The show’s visuals owe a lot to some of Sechrist’s favorite movies and TV shows from his youth. “It’s definitely influenced by a lot of anime,” he says. “I am a huge fan of things like Tekkonkinkreet (2005), Studio Ghibli movies and Attack on Titan, as well as American shows too, like Teen Titans. So, it is a mixture of things I love.”
Helping bring Sechrist and his team’s visions to animated life is South Korea’s Studio Mir, best known to U.S. viewers for their work on acclaimed shows such as The Legend of Korra and Voltron Legendary Defenders. “We were looking at some different animation studios, and I was always a huge fan of Studio Mir. They had worked on all my favorite shows and I was super excited to have the possibility to work with them.” According to Sechrist, Studio Mir generates some 22,000 hand drawings per episode for the series. “It’s all drawn on paper and pencil,” he says. “All completely hand-drawn.”
Studio Mir Spreads Some Magic
The production team included five writers in addition to Sechrist and Wolkoff. “For our first season, we had two teams, and each team had a director and three board artists,” says Sechrist. “It takes us about six weeks to board the show. Then our editor would work on the animatic, and we would ship that overseas to Korea. Mir would send us back a full pass, full-color animated, at which point we would do a few retakes — but they would do such a great job. I talked to other people who work on shows, and they were quite surprised at how few the retakes were that we needed to do with Mir.” Approximately 60 people worked on the show at DreamWorks, and about 55 at Mir.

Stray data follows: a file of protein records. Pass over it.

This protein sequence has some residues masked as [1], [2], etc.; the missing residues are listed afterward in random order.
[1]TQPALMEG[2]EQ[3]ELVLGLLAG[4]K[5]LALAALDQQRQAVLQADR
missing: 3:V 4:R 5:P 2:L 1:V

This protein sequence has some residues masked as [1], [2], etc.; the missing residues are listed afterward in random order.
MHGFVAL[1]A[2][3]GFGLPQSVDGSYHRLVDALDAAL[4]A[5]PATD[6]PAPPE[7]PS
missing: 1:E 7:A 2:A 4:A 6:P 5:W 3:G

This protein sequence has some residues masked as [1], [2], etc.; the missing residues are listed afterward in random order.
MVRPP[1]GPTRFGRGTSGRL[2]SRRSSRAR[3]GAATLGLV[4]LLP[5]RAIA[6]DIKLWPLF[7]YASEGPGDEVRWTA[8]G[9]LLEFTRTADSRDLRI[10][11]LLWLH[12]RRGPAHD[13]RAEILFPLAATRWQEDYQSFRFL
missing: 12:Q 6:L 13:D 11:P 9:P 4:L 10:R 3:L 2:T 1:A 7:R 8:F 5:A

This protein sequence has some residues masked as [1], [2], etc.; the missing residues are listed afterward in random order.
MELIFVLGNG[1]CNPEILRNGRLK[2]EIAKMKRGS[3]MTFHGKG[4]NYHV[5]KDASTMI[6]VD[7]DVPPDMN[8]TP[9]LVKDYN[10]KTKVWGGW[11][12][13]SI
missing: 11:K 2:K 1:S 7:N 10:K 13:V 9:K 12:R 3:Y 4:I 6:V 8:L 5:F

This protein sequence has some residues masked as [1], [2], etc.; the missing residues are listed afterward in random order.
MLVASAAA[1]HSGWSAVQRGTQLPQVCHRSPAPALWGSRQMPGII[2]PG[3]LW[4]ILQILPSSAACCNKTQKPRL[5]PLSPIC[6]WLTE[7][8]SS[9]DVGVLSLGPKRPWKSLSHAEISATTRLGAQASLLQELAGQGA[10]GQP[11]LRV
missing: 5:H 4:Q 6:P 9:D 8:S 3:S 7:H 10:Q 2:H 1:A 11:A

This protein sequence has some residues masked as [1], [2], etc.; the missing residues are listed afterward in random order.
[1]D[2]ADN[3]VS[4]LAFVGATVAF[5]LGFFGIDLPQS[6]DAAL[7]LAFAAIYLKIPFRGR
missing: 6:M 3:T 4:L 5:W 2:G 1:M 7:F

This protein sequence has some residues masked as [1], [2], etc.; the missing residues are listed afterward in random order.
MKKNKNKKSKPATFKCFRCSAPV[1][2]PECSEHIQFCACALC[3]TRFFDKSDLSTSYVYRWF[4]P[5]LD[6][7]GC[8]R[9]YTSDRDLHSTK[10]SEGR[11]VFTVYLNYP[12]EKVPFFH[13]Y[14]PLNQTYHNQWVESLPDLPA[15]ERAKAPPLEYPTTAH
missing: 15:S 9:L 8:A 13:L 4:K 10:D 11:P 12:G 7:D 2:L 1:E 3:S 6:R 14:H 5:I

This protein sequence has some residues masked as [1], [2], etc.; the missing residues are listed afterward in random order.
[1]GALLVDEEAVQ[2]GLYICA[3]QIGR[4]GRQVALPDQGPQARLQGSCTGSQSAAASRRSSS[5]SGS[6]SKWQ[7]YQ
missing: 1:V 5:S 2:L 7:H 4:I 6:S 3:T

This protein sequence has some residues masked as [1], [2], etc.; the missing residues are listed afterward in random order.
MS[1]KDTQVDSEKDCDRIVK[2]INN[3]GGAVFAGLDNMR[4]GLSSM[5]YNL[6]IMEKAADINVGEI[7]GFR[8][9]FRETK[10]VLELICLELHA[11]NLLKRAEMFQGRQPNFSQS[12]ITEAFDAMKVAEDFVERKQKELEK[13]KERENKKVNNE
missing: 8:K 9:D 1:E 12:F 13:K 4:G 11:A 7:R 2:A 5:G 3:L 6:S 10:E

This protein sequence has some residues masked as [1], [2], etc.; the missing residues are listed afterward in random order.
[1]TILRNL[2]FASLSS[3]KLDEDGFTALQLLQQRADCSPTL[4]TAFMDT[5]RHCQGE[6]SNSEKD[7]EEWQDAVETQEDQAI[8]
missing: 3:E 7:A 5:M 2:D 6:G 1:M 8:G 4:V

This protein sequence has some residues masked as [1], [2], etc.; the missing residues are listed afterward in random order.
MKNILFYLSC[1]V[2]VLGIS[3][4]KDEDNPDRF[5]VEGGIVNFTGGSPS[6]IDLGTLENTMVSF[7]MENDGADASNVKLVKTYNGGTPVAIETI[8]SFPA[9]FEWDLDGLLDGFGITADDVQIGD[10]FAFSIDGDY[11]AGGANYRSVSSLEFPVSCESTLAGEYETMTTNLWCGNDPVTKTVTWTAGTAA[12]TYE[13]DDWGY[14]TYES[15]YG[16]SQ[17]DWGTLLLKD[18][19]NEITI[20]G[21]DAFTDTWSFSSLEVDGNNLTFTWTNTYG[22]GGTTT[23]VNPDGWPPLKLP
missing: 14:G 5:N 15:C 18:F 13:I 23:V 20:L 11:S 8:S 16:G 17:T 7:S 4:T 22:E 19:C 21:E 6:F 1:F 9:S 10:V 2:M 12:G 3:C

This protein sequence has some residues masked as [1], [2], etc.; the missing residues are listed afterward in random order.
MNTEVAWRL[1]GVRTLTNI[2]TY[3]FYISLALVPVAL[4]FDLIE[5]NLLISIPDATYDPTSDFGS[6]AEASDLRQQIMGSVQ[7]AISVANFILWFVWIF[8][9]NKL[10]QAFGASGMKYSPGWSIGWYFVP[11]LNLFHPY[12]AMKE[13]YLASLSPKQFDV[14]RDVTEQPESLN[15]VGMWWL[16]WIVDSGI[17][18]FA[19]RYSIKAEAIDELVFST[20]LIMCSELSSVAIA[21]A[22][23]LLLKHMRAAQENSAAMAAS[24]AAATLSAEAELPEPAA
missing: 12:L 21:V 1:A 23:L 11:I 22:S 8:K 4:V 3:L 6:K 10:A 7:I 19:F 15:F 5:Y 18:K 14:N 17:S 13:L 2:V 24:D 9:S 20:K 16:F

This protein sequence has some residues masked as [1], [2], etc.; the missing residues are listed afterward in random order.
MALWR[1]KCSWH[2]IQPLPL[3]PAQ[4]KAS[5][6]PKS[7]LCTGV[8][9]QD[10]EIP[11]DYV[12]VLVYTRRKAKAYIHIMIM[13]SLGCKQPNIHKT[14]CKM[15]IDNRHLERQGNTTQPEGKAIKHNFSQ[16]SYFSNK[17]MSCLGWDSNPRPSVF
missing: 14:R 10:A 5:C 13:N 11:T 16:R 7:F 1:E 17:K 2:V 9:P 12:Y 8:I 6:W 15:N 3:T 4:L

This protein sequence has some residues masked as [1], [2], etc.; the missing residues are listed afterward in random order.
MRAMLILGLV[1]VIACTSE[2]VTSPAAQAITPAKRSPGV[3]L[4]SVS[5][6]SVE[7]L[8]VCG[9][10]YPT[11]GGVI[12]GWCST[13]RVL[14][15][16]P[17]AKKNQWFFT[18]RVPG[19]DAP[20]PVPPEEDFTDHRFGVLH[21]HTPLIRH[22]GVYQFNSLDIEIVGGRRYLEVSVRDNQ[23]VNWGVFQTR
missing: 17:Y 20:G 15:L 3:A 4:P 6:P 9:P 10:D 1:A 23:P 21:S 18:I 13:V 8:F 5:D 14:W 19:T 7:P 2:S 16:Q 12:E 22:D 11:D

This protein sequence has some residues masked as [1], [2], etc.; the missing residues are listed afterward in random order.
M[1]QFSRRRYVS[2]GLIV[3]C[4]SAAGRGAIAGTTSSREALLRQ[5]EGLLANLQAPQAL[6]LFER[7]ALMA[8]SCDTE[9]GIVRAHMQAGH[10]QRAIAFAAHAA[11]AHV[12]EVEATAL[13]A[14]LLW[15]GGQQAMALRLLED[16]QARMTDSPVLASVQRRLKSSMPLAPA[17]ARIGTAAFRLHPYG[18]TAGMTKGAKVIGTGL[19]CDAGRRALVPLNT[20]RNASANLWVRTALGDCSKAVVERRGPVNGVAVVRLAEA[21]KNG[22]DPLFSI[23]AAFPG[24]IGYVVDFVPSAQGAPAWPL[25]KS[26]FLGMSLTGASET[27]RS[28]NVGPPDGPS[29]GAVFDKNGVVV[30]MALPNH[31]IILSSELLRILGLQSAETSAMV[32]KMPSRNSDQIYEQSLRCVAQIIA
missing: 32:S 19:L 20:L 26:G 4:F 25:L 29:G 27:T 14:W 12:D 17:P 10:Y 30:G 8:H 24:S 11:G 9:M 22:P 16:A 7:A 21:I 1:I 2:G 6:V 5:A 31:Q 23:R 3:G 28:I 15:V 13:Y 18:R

Of course, both Sechrist and Wolkoff admit that the experience has had its share of challenging moments. “I had worked in features before this, so I was quite shocked by the speed with which people work in TV,” says Sechrist. Wolkoff adds, “This was the first time exec producing for both Rad and I. The main challenge for me was that we had to create this rich mythology for this series. We had a lot of conversations about the role of each character and where it was going. We are also fortunate to have a great writing staff that really took ownership of the show. It was an epic undertaking.”
Wolkoff says he’s really excited that he and his team get to tell a kind of story that is quite rare in children’s animation. “We also have a really diverse cast that is reflective of the world today,” he adds. “It was really important for Rad and I to have a creative team that was diverse and inclusive to tell these stories in the best way. We wanted to empower our team to make decisions that we couldn’t have made on our own. That’s why the show feels authentic and has a fresh perspective. It’s also very funny.”